Inkwell Awards News
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How It Started
In January 2008 Bob Almond began an on-line discussion on the Inkwell Yahoo Group about the overall lack of recognition and problems with respect toward inkers. During these discussions, the idea of an award was mooted to raise awareness of the craft of inking in the public eye.
Bob wrote an article on the subject for his ‘Inkblots’ column in Sketch Magazine in 2007, edited by Bill Nichols.
Since the organization was formed in 2008, the roster of Inkwell Ambassadors has included Adam Hughes, Mark Brooks, Sal Velluto, Cully Hamner, Eric Basuldua, Phil Jimenez, Jim Shooter, Brian Pulido, Jim Starlin and Laura Martin along with the late Joe Kubert and Rich Buckler.
The more-involved Special Ambassadors include Joe Sinnott, J. David Spurlock, Mike McKone, Clifford Meth, Pat Broderick and Aldrin Aw, aka “Buzz.”
What ultimately led to the formation of The Inkwell Awards in 2008 in his column which subsequently sprouted into what you see here today.
Inkwell Awards offers much thanks to founding core committee members SKETCH editor Bill Nichols, Tim Townsend, Jimmy Tournas, and Daniel Best, the invaluable support of Adam Hughes and Mike Marts, as well as a legion of contributors and ink artists Bob is proud to know and associate with.
The Inkwell Awards
The Inkwell Awards is the only official 501(c)(3) non-profit organization whose mission is to promote and educate regarding the art form of comic-book inking, as well as annually recognize the best ink artists and their work. Established in 2008, the Inkwells are overseen by a volunteer committee of industry professionals and assisted by various professional ambassadors and contributors.
They sponsor the Dave Simons Inkwell Memorial Scholarship Fund for the Kubert School and host the Joe Sinnott Hall of Fame Award.
The History of the Inkwell Awards
The awards concept was created by Founder and Director Bob Almond in one of his “Inkblots” columns written for Sketch Magazine #35 in 2007, which didn’t see print until 2008 after the group formation. The awards were partially named after an old Yahoo! group whose members include many in the inking community, and after Almond’s personal website…
More On The Inkwell Awards
Nominees in five different inking categories are chosen each year by a special volunteer nomination committee (which changes from year to year). Once nominations are tallied, voting is open to the public—fans and professionals alike—online via the non-profit’s website. Winners are announced during the first quarter of the year and awards are presented at an annual live show in the spring during a host convention (the current one being The Great Philadelphia Comic Con! in Pennsylvania). Here on the site, winners’ names for each category are posted, going back to the first awards in 2008…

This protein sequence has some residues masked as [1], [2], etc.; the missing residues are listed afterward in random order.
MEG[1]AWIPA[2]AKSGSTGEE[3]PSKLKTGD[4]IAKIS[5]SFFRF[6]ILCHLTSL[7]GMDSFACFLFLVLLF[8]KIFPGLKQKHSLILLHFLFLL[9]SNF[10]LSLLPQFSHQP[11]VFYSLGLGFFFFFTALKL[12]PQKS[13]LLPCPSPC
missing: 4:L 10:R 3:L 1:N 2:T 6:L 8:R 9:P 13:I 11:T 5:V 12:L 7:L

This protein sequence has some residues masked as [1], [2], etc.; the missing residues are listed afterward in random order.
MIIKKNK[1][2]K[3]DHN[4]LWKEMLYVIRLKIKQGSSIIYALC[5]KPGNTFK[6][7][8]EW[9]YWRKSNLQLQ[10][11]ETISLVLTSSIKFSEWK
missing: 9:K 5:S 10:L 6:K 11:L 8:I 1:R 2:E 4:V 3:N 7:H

Sinnott Hall of Fame
The Inkwell Awards has two annual lifetime achievement honors (The Joe Sinnott Hall Of Fame and the Stacey Aragon Special Recognition Award, or SASRA) which are nominated and chosen by an internal committee. The Hall Of Fame is awarded for an inking career in American comic books of outstanding accomplishment (25-years minimum). This award takes its name from a living legend (and one of the nicest guys in the business). Though most famous as Jack Kirby’s long-time inker on Marvel’s original Fantastic Four title, Joe Sinnott is much more to many professionals and fans alike…
How You Can Support Inkers And Ink Art
Every year, the Inkwells donate funds to help a worthy, talented student of the exclusive Kubert School, in honor of the late, great Dave Simons. After studying with the legendary John Buscema, Dave went on to ink more legends over the years at Marvel and other publishers—including John’s brother Sal Buscema, Gene Colan and Mike Mignola. After Dave’s illness and passing, the Inkwell Awards established a scholarship in his name as an honor to their friend, supporter and core committee member. But there’s much more to the story (and Dave’s unique career)…
The Inkwell Awards’ sophisticated spokesmodel is not your average comic-book “babe,” thanks to her creators, portraitists and the many wonderful women who have portrayed her over the years (and continue to bring her to life at events). The Inkwells maintain a gallery of photos and artwork of their flagship character on the site. Created by Bob Almond and a few other talented artists as a reaction to the long-time (and arguably sexist) comic-book convention practice of having a scantily-clad attractive female at one’s booth to attract lonely male comic fans, Ms. Inkwell’s origin story is as complex and unique as her character…